Evidence driving future preparedness
The AgriBusiness Group (TAG) are currently working with New Zealand Winegrowers to update the Sustainable Wine New Zealand (SWNZ) scorecard. This review provides an opportunity to deploy many of the tools developed throughout the New Zealand Sustainability Dashboard Project which TAG was heavily involved with. TAG has assisted in developing a range of cutting edge analytic and decision-making tools to help organisations develop and implement sustainability initiatives. SWNZ are already advanced in their sustainability programmes, however, new developments in data analytics allow us to provide a much more detailed picture on what the drivers for sustainability programmes are, and what the expectations of different stakeholder groups are. This information allows SWNZ to tightly tailor their sustainability programme to meet the expectations of regulators, consumers, international markets, and wider society.
Nielsen, the large American information, data and measurement company uses the slogan ‘the uncommon sense of the consumer’. This sentiment is highly relevant to sustainability. Developing or reviewing a sustainability initiative to meet multiple internal and external stakeholder needs requires a carful balancing act between multiple expectations. Furthermore, these expectations are often unknown, and may not even be clear to the stakeholders. We use the concept of materiality to help navigate this uncertainty. Materiality is more than importance, for example, if you ask a consumer whether minimising waste is important to them, they will likely say yes. However, this stated importance is unlikely to prevent them buying an item in plastic packaging. Therefore, while waste is important, it may not have a large influence.
In determining the materiality (influence) of a sustainability issue we consider the intersection between the influence an issue has on stakeholder decisions (both internal and external) and the impact an organisation has on an issue.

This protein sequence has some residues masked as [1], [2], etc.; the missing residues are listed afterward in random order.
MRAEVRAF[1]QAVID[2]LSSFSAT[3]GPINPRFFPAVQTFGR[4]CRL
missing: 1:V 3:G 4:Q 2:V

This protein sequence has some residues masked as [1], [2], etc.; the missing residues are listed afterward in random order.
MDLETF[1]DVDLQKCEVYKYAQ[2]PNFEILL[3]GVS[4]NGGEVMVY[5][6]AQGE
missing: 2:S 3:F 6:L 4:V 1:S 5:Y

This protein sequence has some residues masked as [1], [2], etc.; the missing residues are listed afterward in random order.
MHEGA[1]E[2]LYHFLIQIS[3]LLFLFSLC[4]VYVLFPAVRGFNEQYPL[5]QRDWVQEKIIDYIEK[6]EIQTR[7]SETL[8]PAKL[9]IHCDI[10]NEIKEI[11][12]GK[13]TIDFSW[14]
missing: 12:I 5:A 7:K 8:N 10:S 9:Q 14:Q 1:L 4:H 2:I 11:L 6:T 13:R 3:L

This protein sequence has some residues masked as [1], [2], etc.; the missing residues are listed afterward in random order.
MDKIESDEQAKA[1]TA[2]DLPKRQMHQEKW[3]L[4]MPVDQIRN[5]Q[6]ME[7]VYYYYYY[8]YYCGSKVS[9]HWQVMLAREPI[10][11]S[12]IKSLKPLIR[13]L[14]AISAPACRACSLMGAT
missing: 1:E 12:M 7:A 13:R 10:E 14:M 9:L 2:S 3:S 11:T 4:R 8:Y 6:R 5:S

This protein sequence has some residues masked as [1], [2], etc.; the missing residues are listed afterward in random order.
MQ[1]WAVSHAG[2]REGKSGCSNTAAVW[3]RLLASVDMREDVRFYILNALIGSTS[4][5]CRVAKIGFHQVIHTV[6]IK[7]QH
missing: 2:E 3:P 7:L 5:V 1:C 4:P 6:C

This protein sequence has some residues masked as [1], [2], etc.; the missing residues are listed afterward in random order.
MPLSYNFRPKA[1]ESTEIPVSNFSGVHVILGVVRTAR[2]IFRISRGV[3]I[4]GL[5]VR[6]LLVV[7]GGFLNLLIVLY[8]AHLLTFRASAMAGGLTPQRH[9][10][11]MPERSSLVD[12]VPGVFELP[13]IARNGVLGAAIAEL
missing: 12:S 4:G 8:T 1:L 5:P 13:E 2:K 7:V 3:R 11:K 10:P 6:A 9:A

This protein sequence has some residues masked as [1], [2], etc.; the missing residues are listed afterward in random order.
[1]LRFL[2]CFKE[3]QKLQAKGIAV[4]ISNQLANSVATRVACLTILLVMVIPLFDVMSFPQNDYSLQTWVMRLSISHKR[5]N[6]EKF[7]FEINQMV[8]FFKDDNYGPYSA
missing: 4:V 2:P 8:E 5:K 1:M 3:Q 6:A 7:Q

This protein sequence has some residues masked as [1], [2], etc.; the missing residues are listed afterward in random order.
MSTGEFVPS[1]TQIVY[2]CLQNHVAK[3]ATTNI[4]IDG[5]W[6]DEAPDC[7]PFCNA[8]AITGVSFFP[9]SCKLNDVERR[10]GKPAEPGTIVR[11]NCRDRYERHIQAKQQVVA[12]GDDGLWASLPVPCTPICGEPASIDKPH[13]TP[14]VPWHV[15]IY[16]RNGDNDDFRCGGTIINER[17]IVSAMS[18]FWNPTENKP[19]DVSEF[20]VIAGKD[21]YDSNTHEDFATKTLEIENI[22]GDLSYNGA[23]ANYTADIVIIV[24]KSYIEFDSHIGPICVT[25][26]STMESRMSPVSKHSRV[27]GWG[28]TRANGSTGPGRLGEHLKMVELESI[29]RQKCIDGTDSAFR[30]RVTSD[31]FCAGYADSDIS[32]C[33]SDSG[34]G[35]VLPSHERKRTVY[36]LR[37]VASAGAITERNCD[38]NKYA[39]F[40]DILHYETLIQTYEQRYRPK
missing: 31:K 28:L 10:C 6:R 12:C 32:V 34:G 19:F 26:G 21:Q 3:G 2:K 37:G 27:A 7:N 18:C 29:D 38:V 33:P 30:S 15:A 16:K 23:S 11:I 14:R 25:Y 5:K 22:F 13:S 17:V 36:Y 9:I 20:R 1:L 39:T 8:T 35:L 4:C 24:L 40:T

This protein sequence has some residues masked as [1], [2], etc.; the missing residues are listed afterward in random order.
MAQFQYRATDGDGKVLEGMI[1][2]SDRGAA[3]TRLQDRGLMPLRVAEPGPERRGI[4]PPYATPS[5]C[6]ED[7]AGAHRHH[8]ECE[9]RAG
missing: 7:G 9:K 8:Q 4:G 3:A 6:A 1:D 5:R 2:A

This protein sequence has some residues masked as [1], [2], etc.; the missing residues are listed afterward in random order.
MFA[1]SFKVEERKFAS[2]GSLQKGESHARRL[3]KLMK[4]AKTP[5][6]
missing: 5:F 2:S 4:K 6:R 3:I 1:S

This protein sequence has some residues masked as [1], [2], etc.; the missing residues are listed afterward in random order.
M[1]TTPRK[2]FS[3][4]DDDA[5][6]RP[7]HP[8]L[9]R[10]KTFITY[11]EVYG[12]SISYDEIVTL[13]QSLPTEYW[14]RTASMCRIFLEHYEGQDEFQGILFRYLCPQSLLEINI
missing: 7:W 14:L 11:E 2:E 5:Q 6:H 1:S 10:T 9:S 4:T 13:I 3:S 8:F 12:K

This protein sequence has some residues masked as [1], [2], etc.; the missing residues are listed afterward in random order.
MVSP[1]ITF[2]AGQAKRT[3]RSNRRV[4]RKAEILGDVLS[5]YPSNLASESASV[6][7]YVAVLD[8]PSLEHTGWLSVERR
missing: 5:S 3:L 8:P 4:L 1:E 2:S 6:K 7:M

Materiality is only one of the factors that is informing our review of the SWNZ scorecard, we a considering a wide range of factors including:
· Internal constraints (time, money, expertise)
· Future trends in sustainability
· Regulations and future trends in regulations
· Simplicity of the scorecard
· Incremental change to bring the whole industry along
· Aspirational approach to sustainability
Often, these factors can contradict each other, e.g. the need to simplify the scorecard, while taking an aspirational approach to sustainability. However, by developing a clear understanding of stakeholder expectations and the sustainability impact of vineyards and wineries, we are able to make any trade-offs explicit and plot an appropriate path for SWNZ.
TAG is working with SWNZ to provide clarity around stakeholder expectations, and appropriate responses to those expectations, while also respecting a wide range of internal constraints, priorities, and values. By taking a robust evidence-based approach to a problem that is often addressed in less rigorous ways, we can provide SWNZ with recommendations for how to meet future sustainability challenges, while making explicit the many tensions that exist in responding to these challenges. This evidence-based approach guided by a wealth of new research will help SWNZ to continue pushing the industry towards ever higher levels of sustainability.
For any comments or questions, please contact Jay.